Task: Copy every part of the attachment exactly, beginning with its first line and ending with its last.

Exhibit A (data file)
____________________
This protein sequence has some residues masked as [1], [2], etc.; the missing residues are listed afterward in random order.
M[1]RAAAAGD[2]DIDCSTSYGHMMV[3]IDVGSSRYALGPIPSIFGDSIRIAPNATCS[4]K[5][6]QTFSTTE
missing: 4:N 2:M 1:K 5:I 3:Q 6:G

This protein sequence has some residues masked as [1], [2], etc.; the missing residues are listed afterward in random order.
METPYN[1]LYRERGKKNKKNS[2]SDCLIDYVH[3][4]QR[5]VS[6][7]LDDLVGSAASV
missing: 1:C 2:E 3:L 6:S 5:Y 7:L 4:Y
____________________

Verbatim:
This protein sequence has some residues masked as [1], [2], etc.; the missing residues are listed afterward in random order.
M[1]RAAAAGD[2]DIDCSTSYGHMMV[3]IDVGSSRYALGPIPSIFGDSIRIAPNATCS[4]K[5][6]QTFSTTE
missing: 4:N 2:M 1:K 5:I 3:Q 6:G

This protein sequence has some residues masked as [1], [2], etc.; the missing residues are listed afterward in random order.
METPYN[1]LYRERGKKNKKNS[2]SDCLIDYVH[3][4]QR[5]VS[6][7]LDDLVGSAASV
missing: 1:C 2:E 3:L 6:S 5:Y 7:L 4:Y